Intensive computation can also block. Imagine we’re sorting a really big Vec by calling v.sort(). If sorting takes a second or so to complete, we should really consider moving that computation off the async executor.

Sometimes there are even “traps” a programmer that is not too careful might fall into. For example, suppose we use Rayon to call v.par_sort() inside async code. It might be tempting to naively think this is okay because sorting happens inside Rayon’s executor, while the truth is the async executor will still block to wait for Rayon’s result.

But lower performance is not the only concern. If every thread of the async executor gets stuck on something like reading from the standard input, it’s also possible for the whole program to get into a deadlocked state, unable to make any kind of progress!

Finally, it’s worth adding that even plain memory access can be blocking! As an example, consider swap space that resides on a spinning disk. If a thread is accessing swap space that is currently on the disk, it will have to block until that page is fetched from the physical disk and moved into the main memory.

So blocking is really pervasive and it’s difficult to untangle it completely from async code. I believe we just have to embrace the reality that blocking will always be inside async code, no matter how carefully we try to eliminate it.

Possible solutions

When we anticipate blocking inside async code, we should consider offloading the blocking logic onto a different thread pool so that the executor can keep running without having to wait for it. Runtimes like async-std and tokio provide the spawn_blocking() function to help with that.

To illustrate how the function is used, let’s take a look at how fs::read_to_string() is implemented inside async-std:

async fn read_to_string<P: AsRef<Path>>(path: P) -> io::Result<String> {
    let path = path.as_ref().to_owned();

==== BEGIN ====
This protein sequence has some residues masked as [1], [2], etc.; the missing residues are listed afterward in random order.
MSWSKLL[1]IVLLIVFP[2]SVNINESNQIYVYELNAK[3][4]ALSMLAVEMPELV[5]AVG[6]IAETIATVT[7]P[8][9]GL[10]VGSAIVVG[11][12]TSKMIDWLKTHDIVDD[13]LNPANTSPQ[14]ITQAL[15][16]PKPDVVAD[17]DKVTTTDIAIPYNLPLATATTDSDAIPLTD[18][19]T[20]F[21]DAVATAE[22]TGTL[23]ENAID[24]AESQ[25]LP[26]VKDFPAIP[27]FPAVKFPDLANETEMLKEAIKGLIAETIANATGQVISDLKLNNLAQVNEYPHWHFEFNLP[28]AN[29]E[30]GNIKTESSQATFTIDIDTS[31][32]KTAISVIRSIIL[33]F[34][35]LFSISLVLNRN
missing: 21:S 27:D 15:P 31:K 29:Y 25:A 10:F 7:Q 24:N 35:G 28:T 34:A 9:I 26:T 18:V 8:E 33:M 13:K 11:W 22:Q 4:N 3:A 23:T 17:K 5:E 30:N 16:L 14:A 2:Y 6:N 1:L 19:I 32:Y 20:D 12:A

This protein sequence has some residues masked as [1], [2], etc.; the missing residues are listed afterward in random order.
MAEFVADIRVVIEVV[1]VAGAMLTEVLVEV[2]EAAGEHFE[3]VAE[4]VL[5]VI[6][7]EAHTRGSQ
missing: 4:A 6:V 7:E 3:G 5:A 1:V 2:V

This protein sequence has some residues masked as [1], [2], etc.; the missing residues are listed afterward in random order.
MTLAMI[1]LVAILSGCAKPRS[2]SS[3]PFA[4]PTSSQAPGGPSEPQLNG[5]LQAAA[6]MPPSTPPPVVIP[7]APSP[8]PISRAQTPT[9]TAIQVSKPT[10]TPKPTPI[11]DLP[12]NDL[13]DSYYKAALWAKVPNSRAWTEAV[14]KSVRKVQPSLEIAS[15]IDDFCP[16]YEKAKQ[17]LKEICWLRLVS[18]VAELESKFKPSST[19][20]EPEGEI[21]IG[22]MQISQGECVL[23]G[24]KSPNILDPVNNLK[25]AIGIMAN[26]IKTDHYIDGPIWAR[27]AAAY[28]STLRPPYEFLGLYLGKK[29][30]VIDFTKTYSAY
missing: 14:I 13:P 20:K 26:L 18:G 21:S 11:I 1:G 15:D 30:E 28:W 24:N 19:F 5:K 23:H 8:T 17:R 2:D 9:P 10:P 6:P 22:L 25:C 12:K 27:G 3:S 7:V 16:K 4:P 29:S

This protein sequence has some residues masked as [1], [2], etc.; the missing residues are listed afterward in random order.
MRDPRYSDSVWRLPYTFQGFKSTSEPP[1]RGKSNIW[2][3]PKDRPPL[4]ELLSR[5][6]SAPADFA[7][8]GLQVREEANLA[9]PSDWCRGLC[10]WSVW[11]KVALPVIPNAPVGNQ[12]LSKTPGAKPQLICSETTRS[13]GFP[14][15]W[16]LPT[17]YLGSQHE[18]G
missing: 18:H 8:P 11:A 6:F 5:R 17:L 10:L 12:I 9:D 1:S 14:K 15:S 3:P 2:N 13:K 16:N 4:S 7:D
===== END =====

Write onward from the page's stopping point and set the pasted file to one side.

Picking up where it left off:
spawn_blocking(move || std::fs::read_to_string(path)).await

Function spawn_blocking() spawns the closure onto a special thread pool that is dedicated to running blocking functions. The async executor then doesn’t have to block on closure’s result and instead awaits the result from the returned JoinHandle asynchronously.

Note that we cannot pass a reference to path into the closure because the async read_to_string() function might be canceled before the sync version completes. Unfortunately, the only way of passing path into the closure is by cloning it. This is somewhat inefficient and also feels a bit clunky.

Fortunately, Tokio has an alternative way of running blocking functions: it can execute the closure in-place and tell the current thread to stop being a part of the async executor and hand over that responsibility to a new thread. In a way, it’s the opposite of spawn_blocking() — instead of sending the closure to a new thread and continuing the event loop, we send the event loop to a new thread and continue running the closure.

This is how block_in_place() could be used to implement an async version of read_to_string():

async fn read_to_string<P: AsRef<Path>>(path: P) -> io::Result<String> {
    block_in_place(|| std::fs::read_to_string(path))

Note that we don’t have to clone path anymore because it’s impossible to cancel the outer async read_to_string() before the inner sync read_to_string() completes.

While both spawn_blocking() and block_in_place() solve the problem of async executor getting stuck on blocking code, there’s an important difference between them. Note that spawn_blocking() is really an async function because it returns a future that can be awaited, while block_in_place() is just a regular sync function.

To see why that matters, consider the following:

let (s1, s2) = futures::join!(read_to_string("foo.txt"), read_to_string("bar.txt"));

If read_to_string() is implemented using spawn_blocking(), the two files will be read in parallel. However, if it is implemented using block_in_place(), they will be read sequentially one after another!


The key takeaways are:

  • Blocking inside async code will make performance suffer or even cause deadlocks.
  • We need to isolate blocking parts of the program using spawn_blocking() or block_in_place().
  • Blocking is pervasive and it’s hard to isolate it completely.

Furthermore, sometimes it’s hard to even say what code is blocking and what code isn’t. If a function takes 1 second to complete, we probably consider it a blocking one. But what if it takes 1 millisecond? Well, depends on the particular use case — sometimes we should consider that blocking and sometimes we shouldn’t. It really depends!

Blocking is scary and we need to defensively isolate it from async code. But there’s only so much we can do, and blocking will still inevitably creep into our async code. This might sound like a sad and disappointing state of affairs, but I’m optimistic. I believe there are better solutions than spawn_blocking() and block_in_place(), which I’ll talk about in a following blog post.